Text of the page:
Two male lions resting in Tsavo East National Park in Kenya (Washington State Photography).
Picture your children growing up watching The Lion King and wondering what the orange fuzzy creature on their screen is. Beholding the coronation of Simba with as much fantasy as Star Wars or The Teletubbies. Imagine having to suspend your disbelief every time a lowly traveler crosses a Savannah in a book or a dug-up encyclopedia from the basement talks about the cheetah, the tiger, the leopard.
While these seem like fantasies, experts predict they don’t have an expiration date. Over the past two decades, big cat populations in the Savannahs have persistently declined, despite increased UN and NGO involvement. Big cats are the largest in the feline family, and can be found in Savannahs around East Africa. Their decline can largely be attributed to the popularity of poaching, or the illicit hunting and sale of endangered species. Trophy hunting, which seeks to acquire large mammals for sport, harms big cat populations and their Savannahs. A single poached lion is worth thousands of dollars, and the US illegally imports 126,000 animal trophies per year. How long do we have until even the lion is just as fictional as the minotaur?
Overhunting in Savannahs has several effects on big cat populations, the largest being a decrease in the populations themselves. All big cat species except the African Lion are classified in CITES Appendix I: their sale is mostly illegal in international commercial trade. However, this has not stopped poachers and dealers from turning a profit. This means that most big cat species are now classified as “vulnerable,” and are susceptible to exploitation. Internationally, there are 8,000 tigers in captivity compared to 5,000 in the wild: evidently, the problem is global. Because Savannahs have decreased in area by 75% due to human activity, big cat populations continue to suffer. Cheetah numbers have especially dwindled with the predator having disappeared from 20 countries and only occupying 9% of its previous territory. Moreover, the once mighty West African lion, an inspiration for countless stories, nightmares and Nat Geo documentaries is at the “highest level of risk,” with populations decreasing to 32,000 from 100,000 in the last 50 years. Once our mighty opponents, these beasts of prey are now in danger of extinction.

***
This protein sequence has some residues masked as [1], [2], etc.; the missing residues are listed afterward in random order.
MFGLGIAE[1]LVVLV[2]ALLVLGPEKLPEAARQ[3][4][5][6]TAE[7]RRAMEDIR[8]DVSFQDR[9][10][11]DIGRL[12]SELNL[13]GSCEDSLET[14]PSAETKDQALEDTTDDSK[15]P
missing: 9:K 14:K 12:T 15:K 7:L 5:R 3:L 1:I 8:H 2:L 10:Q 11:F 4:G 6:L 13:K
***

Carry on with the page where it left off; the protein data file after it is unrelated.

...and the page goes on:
Another symptom of cutting big cats from Savannas is the adverse effects on the ecosystem. Once upon a time, everything the light touched was ours. Nowadays, carbon emissions, drought and heavy grazing have shaved the Savannah to a shell of its former self. Desertification affects over 46,000 km2 of Savannah per year, or 8.6 million football fields. The careful balance necessary to preserve the ecosystem is turning to dust thanks to unrestricted human involvement. Being key predators in the food chain, the loss of big cats thus threatens to upset entire biomes and affect other populations of endangered animals. All big cats are tertiary consumers, meaning they stand at the highest level of the food chain and emit the most energy. This energy is harnessed by decomposers and saprotrophs such as earthworms and bacteria, which produces nutrients for plants to survive. Because big cat species sustain an interconnected web of organisms in the Savannah, their extinction would mean the eradication of the entire habitat. This is already occurring with the emergence of “empty savanna syndrome,” in which an ecosystem is inverted due to the absence of large mammals. This results in the decline of primary and secondary consumers such as Zebras and Giraffes, as big cats regulate the populations of herbivores through hunting. Consequently, it is wrong to assume that killing one cheetah will affect only the cheetah, an error made by poachers and policy makers alike. Because of the high profit generated by the animal trafficking industry, many instead choose to ignore the far-reaching consequences of their actions: this explains why big cat populations continue to decrease.
The important question to ask is whether Simba can be saved. This is how awareness is generated, first by reflecting and considering the implications of the facts, secondly by taking action. Though the last word rests in the hands of policy makers, supporting animal rights associations including WWF, Panthera and the Big Cat Initiative can have great impact when properly coupled with awareness campaigns. Communities such as the Maasai Steppe in Tanzania have already proven it is possible to recover our relationship with the savanna: the last step is to reach beyond small communities and spread the lion’s roar. When apex predator becomes prey, the king can either stand back or bear his sword.
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